TO: Interested Parties
FROM: Global Strategy Group
DATE: February 5, 2018
RE: POLL RESULTS: Connecticut voters support creating new revenue sources over cuts to services
As debate continues over solutions to Connecticut’s budget crisis, recent poll results indicate that a broad majority of Connecticut voters – including many Republicans – support addressing the budget deficit by creating new sources of revenue over cutting funding for programs and services. In a balanced debate, an argument for implementing structural reforms that slow government spending also loses out to one in favor of creating new revenue sources to make Connecticut more attractive to the jobs of the future.
While voters are open to a number of proposals to raise revenue, a majority opposes raising revenue by allowing the state to change pension obligations to state employees without having to negotiate. Across party lines, there is broad agreement that reforms to the state pension system should be negotiated with employees rather than being imposed by the state.
KEY SURVEY FINDINGS:
- A solid majority favors addressing the budget deficit by creating new sources of revenue overcutting funding for programs and In a forced choice test between the two, nearly six in ten (57%) prefer to create new sources of revenue, compared to just 20% who want to cut funding for programs and services and 17% who believe the state should do both. Support for expanding revenue sources extends across party lines and reaches double-digit margins among registered Democrats (69% create new sources of revenue/12% cut funding for services), independents (54%/20%), and Republicans (44%/31%).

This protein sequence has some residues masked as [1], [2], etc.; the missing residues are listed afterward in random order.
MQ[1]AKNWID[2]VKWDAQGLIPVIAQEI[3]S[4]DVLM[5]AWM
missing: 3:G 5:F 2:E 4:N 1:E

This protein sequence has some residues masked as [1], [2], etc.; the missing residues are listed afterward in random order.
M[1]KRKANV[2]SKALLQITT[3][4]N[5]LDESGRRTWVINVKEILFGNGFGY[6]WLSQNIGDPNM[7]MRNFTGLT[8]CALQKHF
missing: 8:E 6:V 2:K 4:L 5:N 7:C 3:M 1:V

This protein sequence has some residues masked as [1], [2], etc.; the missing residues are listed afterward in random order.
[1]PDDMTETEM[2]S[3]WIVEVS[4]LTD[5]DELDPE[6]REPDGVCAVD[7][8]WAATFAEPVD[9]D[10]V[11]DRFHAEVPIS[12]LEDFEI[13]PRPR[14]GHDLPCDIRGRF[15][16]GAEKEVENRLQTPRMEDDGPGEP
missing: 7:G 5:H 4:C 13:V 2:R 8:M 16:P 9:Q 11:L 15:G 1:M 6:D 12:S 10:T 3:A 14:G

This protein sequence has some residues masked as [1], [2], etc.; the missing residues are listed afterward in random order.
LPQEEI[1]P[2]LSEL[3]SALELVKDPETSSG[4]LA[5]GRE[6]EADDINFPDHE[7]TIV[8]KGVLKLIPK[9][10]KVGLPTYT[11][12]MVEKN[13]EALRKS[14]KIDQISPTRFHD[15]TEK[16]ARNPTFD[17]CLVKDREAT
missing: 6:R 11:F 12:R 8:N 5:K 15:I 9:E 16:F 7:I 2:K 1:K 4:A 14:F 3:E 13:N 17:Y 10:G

- An argument for implementing reforms to slow government spending fails to persuade, and mostclearly favor a position arguing in support of creating new revenue When voters hear arguments to address the budget crisis by either creating new sources of revenue or implementing structural reforms to slow government spending, the argument in favor of creating new sources of revenue wins out by 23 points (59% to 36%).
- While voters support a number of ways to raise additional revenue for the state, there is broadopposition to changing pension obligations to state employees without Voters broadly oppose changing state law so that the state can change pension obligations without negotiating (25% say this is an excellent/good idea, compared with 58% who say it is a not so good/poor idea). Nearly three-quarters (74%), including 71% of registered Republicans, agree that pension reforms should be negotiated with employees, not imposed by the state.
ABOUT THIS POLL
Global Strategy Group conducted a survey from December 12-17, 2017 with 500 likely voters in Connecticut. The results have a margin of error of +/-4.4% and care has been taken to ensure that the survey is weighted to reflect the makeup of our desired universe.